So, next time you read “stunning” health headlines or stay up for the 11 o’clock news to learn about the latest epidemic sweeping the area, keep these red flags in mind. If you encounter any, tune out, go to bed, and find a different (better) source in the morning. Or if you’re not sure, you can follow the advice of my buddy (and frequent contributor) Dr. Clark Hinderleider and “investigate the reliability of the outlet from which the content is received by using a 'fact-check' source such as" Whatever you do, I wouldn’t rely on Annie’s advice.

Can you handle the hype? (Marin IJ)

Flesh-eating bacteria, super-viruses, killer E-coli...Bird flu, swine flu, equine flu… Toxic mold, toxic shock, toxic toys, toxic Tylenol…Salmonella in your peanut butter, heavy metals in your salmon…Cancer from phthalates, tumors from your phone…Autism and vaccines, pertussis and vaccines (lack thereof). The media spits out an endless series of scary health stories, many sensationalized for effect. You’re all familiar with these pieces. I feel downright accosted by some of the headlines: “The toxic mold and the hidden room: a homeowner's nightmare,” (, or “The deadly ‘superbug’ that's spreading fast across the country,” ( and “Talk & die syndrome more common that you think” (

With the frenetic heat of media hyperbole, it’s hard to know which health hazards to be concerned about and which to put on the back burner of the worry stove. Not surprisingly, the public is often confused about health matters, and I really believe the media bears a heavy burden of responsibility for this. Medical reporting suffers from a number of ailments, including outbreaks of misinformation, deficits in understanding and context, and, often, a rush to pronounce conclusions.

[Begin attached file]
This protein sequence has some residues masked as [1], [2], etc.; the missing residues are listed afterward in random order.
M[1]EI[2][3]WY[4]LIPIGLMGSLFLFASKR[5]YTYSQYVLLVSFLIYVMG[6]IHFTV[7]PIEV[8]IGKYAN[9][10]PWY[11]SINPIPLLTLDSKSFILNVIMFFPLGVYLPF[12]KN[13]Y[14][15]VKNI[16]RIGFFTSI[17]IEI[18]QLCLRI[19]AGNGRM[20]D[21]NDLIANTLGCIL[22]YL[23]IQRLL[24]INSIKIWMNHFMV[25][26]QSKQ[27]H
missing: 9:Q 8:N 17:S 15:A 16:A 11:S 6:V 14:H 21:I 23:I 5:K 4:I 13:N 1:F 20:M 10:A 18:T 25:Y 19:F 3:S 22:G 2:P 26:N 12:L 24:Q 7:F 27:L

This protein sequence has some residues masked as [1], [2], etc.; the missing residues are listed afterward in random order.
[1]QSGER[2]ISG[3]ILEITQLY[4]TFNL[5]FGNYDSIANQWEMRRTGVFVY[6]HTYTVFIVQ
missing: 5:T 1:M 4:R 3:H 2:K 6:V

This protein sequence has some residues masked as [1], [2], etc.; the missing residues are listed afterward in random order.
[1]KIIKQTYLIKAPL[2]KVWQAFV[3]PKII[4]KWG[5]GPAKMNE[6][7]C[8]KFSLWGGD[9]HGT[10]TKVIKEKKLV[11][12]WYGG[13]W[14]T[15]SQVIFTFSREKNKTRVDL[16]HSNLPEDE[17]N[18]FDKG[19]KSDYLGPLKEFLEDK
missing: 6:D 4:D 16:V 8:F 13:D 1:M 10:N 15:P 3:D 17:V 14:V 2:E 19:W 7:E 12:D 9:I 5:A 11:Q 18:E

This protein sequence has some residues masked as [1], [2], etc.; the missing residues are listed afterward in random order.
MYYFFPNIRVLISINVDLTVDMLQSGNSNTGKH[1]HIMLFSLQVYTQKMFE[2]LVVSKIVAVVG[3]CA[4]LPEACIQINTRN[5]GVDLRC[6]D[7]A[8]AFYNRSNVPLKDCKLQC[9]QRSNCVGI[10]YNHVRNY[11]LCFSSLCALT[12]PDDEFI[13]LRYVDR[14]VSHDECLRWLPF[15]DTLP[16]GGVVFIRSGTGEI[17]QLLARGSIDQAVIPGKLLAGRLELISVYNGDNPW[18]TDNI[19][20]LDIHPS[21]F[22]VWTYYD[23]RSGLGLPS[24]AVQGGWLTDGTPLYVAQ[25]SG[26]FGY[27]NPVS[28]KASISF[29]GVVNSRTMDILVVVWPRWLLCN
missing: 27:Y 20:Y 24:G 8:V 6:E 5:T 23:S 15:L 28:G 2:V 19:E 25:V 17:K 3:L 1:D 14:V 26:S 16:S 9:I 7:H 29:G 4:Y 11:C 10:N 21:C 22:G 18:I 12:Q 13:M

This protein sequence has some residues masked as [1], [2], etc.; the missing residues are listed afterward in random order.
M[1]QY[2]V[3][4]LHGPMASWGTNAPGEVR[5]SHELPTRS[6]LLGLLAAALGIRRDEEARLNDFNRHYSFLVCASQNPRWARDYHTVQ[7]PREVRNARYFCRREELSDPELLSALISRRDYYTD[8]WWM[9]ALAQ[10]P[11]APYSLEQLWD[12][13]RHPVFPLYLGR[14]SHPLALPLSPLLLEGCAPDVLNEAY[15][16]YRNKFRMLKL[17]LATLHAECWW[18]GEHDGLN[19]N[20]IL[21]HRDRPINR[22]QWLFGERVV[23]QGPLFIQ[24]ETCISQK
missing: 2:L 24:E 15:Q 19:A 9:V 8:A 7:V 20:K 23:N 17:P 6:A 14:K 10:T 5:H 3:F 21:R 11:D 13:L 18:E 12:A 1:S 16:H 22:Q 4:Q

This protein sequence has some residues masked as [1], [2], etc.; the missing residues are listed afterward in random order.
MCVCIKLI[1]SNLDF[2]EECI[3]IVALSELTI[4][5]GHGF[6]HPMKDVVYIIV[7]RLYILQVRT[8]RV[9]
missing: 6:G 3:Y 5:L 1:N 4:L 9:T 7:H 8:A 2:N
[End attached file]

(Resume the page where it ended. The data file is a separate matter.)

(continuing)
Take, for example, two stories that sparked a substantial panic this past year. One was the unfortunate death of Natasha Richardson from a seemingly minor head injury and the other was the Food and Drug Administration’s (FDA’s) warning about liver damage due to excessive doses of acetaminophen (Tylenol).
Richardson’s tragic death from an epidural hematoma (bleeding on and around the brain) after falling on a beginner ski slope received widespread media attention, including in this column. The scope of the reporting was varied and from a public health perspective had some beneficial impact. The story reinforced the importance of wearing a helmet during high-risk sports such as biking, skateboarding, and (at least for beginners) skiing. On the flip side, some reports were alarmist and others were dangerously inaccurate. For example, I read an on-line article claiming that clot-busting drugs could have successfully treated Richardson’s brain injury. In actual fact, giving clot-busters to Richardson would almost certainly have hastened her death. Another report recommended that people with head injuries visit their nearest trauma center – which is a good idea for someone who has taken a header off the roof – but not necessary for most minor head impacts. And finally, a rather hysterical blog advised that all patients with head trauma be screened with a CT scan of the head. These and other alarmist stories, such as a Good Morning America feature on a young girl who sustained an epidural hematoma after she was struck with a softball, sent thousands of people to EDs to be checked out for trivial head injuries.